There are probably a couple. The first one I can think of is Aqualung. Two of their shows, I might have seen them more than twice, but two of them are really memorable. One was here in Memphis at Young Avenue Deli and I think there were thirty people there. It’s a really small restaurant, bar, pool table place and they played way bigger than that room you know - when you're there and they are intimate with you and they’re playing and they’re talking with you but you’re like "they are way to good to be playing here right now and I’m standing like 4 feet away from them?!"  I saw them in Nashville too and it was kind of the same thing. The first time I ever saw Mute Math I remember kind of feeling that way because I didn’t know who they were. I saw them open for David Crowder and they just, I don’t know, they just brought it, keytars and awesome tracks and Darren King was freaking out, I was like ‘Who is this?’ I’m standing in a church pew and I’m like what is going on!? That’s probably the most memorable - I mean U2 and Coldplay and bands like that have the “wow” factor when you go see them live so thats definitely memorable but for different reasons.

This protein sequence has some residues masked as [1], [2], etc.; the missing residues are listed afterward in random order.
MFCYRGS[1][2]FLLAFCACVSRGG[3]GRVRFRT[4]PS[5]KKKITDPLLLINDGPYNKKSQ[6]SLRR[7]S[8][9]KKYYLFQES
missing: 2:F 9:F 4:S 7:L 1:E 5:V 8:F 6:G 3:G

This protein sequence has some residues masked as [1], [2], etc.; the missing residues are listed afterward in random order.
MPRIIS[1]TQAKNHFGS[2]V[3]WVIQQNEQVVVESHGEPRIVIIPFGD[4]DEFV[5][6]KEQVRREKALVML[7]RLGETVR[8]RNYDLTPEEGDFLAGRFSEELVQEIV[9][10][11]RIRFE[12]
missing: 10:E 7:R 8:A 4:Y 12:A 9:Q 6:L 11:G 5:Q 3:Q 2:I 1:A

Do you see yourself in Memphis for the remainder of your career, pouring into the city of Memphis, or could you see yourself moving to a different city for a change of pace and scenery? 

I see myself here for as long as God wants me here. I mean I don’t have any plans to move anywhere and I think one of the great things about Twitter and Facebook and the internet is you can really work with whoever you want to anywhere. I work with guys from Nashville that do like guitar sessions for me and there in their house with their set up, I’m out in my place with my set up and another guy is down the street and we all put the files together and mix it. Yeah I don’t know whats going to happen, but I really like Memphis. 

If there is one artist you wish would ask you to mix a project for them what artist would it be? 

Mmmm…

Mat Kearney would be really fun. It has big beats but big melodies. Something like that would be cool. On the other end of the spectrum I really like quirky, weird stuff. I think it’d be awesome if like Jonsi or Fleet Foxes or something that is more about the space and landscape and not how hard it hits. So those are like two opposites but they would both be really fun. 

There’s one piece of gear that isn’t even on your list right now because it’s out of reach. If it could magically show up at your doorstep, what piece of gear is that?

A magical piece of gear?? I’ll say anything from Abbey Road that The Beatles actually used to record. Like it could be anything. Pre’s even. 

Best band of all time?

The Beatles. They pretty much win. I think they win, hands down. They shaped everyone in some way. Even people that came after them that you could make an argument for being the best band of all time, they still were influenced by The Beatles. 


NOW : Go check out JamesJosephAudio.com

Posted by Josh Maze at 9:15 PM